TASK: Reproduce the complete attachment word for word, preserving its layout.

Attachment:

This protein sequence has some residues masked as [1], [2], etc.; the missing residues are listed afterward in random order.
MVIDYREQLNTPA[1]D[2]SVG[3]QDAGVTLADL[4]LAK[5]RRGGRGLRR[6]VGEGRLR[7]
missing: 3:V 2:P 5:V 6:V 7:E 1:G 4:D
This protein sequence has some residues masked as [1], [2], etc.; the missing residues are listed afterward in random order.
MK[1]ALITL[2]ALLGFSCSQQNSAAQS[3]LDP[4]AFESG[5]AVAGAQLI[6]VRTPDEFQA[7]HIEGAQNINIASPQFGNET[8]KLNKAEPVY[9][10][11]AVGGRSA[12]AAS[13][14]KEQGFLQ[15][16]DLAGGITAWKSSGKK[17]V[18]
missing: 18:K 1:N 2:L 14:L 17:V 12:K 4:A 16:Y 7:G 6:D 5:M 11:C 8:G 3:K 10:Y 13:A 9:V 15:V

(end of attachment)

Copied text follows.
This protein sequence has some residues masked as [1], [2], etc.; the missing residues are listed afterward in random order.
MVIDYREQLNTPA[1]D[2]SVG[3]QDAGVTLADL[4]LAK[5]RRGGRGLRR[6]VGEGRLR[7]
missing: 3:V 2:P 5:V 6:V 7:E 1:G 4:D
This protein sequence has some residues masked as [1], [2], etc.; the missing residues are listed afterward in random order.
MK[1]ALITL[2]ALLGFSCSQQNSAAQS[3]LDP[4]AFESG[5]AVAGAQLI[6]VRTPDEFQA[7]HIEGAQNINIASPQFGNET[8]KLNKAEPVY[9][10][11]AVGGRSA[12]AAS[13][14]KEQGFLQ[15][16]DLAGGITAWKSSGKK[17]V[18]
missing: 18:K 1:N 2:L 14:L 17:V 12:K 4:A 16:Y 7:G 6:D 5:M 11:C 8:G 3:K 10:Y 13:A 9:V 15:V